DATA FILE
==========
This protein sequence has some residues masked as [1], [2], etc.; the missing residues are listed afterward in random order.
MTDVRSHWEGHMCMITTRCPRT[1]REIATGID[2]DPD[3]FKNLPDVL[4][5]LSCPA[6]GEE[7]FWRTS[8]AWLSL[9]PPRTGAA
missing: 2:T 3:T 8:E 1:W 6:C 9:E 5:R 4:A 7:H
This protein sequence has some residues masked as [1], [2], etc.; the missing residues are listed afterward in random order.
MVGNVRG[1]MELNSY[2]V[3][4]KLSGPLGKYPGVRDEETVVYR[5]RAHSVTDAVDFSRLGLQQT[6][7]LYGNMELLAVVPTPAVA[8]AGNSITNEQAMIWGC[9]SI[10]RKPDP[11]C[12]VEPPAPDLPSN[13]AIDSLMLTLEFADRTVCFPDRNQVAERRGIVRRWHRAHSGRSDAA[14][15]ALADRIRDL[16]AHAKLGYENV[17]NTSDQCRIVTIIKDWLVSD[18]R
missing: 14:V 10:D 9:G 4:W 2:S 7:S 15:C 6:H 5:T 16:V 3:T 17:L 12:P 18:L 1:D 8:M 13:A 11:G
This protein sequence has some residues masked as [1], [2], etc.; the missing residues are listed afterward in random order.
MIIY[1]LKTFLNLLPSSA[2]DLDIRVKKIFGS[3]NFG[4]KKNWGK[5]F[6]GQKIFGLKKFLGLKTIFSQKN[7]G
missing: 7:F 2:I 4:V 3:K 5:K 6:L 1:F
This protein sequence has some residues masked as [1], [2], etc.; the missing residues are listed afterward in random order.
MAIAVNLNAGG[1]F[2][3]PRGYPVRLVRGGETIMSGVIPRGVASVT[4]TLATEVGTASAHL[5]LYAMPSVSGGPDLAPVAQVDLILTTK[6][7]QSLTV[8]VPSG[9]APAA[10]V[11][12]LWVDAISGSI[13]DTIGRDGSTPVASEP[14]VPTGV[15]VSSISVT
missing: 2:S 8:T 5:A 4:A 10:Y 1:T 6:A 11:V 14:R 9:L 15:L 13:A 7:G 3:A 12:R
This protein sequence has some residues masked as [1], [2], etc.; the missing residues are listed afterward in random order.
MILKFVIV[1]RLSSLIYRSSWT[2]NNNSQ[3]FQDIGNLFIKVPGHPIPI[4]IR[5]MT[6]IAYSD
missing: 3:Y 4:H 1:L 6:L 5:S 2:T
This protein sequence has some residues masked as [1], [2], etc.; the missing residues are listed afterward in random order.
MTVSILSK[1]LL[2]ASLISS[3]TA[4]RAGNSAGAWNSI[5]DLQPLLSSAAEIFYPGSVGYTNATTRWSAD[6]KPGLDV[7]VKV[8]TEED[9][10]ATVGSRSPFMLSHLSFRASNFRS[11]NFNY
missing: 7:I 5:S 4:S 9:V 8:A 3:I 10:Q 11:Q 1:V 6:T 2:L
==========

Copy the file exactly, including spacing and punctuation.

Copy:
This protein sequence has some residues masked as [1], [2], etc.; the missing residues are listed afterward in random order.
MTDVRSHWEGHMCMITTRCPRT[1]REIATGID[2]DPD[3]FKNLPDVL[4][5]LSCPA[6]GEE[7]FWRTS[8]AWLSL[9]PPRTGAA
missing: 2:T 3:T 8:E 1:W 6:C 9:E 5:R 4:A 7:H
This protein sequence has some residues masked as [1], [2], etc.; the missing residues are listed afterward in random order.
MVGNVRG[1]MELNSY[2]V[3][4]KLSGPLGKYPGVRDEETVVYR[5]RAHSVTDAVDFSRLGLQQT[6][7]LYGNMELLAVVPTPAVA[8]AGNSITNEQAMIWGC[9]SI[10]RKPDP[11]C[12]VEPPAPDLPSN[13]AIDSLMLTLEFADRTVCFPDRNQVAERRGIVRRWHRAHSGRSDAA[14][15]ALADRIRDL[16]AHAKLGYENV[17]NTSDQCRIVTIIKDWLVSD[18]R
missing: 14:V 10:D 9:G 4:W 2:S 7:S 15:C 6:H 5:T 16:V 3:T 17:L 12:P 18:L 1:D 8:M 13:A 11:G
This protein sequence has some residues masked as [1], [2], etc.; the missing residues are listed afterward in random order.
MIIY[1]LKTFLNLLPSSA[2]DLDIRVKKIFGS[3]NFG[4]KKNWGK[5]F[6]GQKIFGLKKFLGLKTIFSQKN[7]G
missing: 7:F 2:I 4:V 3:K 5:K 6:L 1:F
This protein sequence has some residues masked as [1], [2], etc.; the missing residues are listed afterward in random order.
MAIAVNLNAGG[1]F[2][3]PRGYPVRLVRGGETIMSGVIPRGVASVT[4]TLATEVGTASAHL[5]LYAMPSVSGGPDLAPVAQVDLILTTK[6][7]QSLTV[8]VPSG[9]APAA[10]V[11][12]LWVDAISGSI[13]DTIGRDGSTPVASEP[14]VPTGV[15]VSSISVT
missing: 2:S 8:T 5:A 4:A 10:Y 1:T 6:A 11:V 14:R 9:L 15:L 13:A 7:G 3:A 12:R
This protein sequence has some residues masked as [1], [2], etc.; the missing residues are listed afterward in random order.
MILKFVIV[1]RLSSLIYRSSWT[2]NNNSQ[3]FQDIGNLFIKVPGHPIPI[4]IR[5]MT[6]IAYSD
missing: 3:Y 4:H 1:L 6:L 5:S 2:T
This protein sequence has some residues masked as [1], [2], etc.; the missing residues are listed afterward in random order.
MTVSILSK[1]LL[2]ASLISS[3]TA[4]RAGNSAGAWNSI[5]DLQPLLSSAAEIFYPGSVGYTNATTRWSAD[6]KPGLDV[7]VKV[8]TEED[9][10]ATVGSRSPFMLSHLSFRASNFRS[11]NFNY
missing: 7:I 5:S 4:S 9:V 8:A 3:I 10:Q 11:Q 1:V 6:T 2:L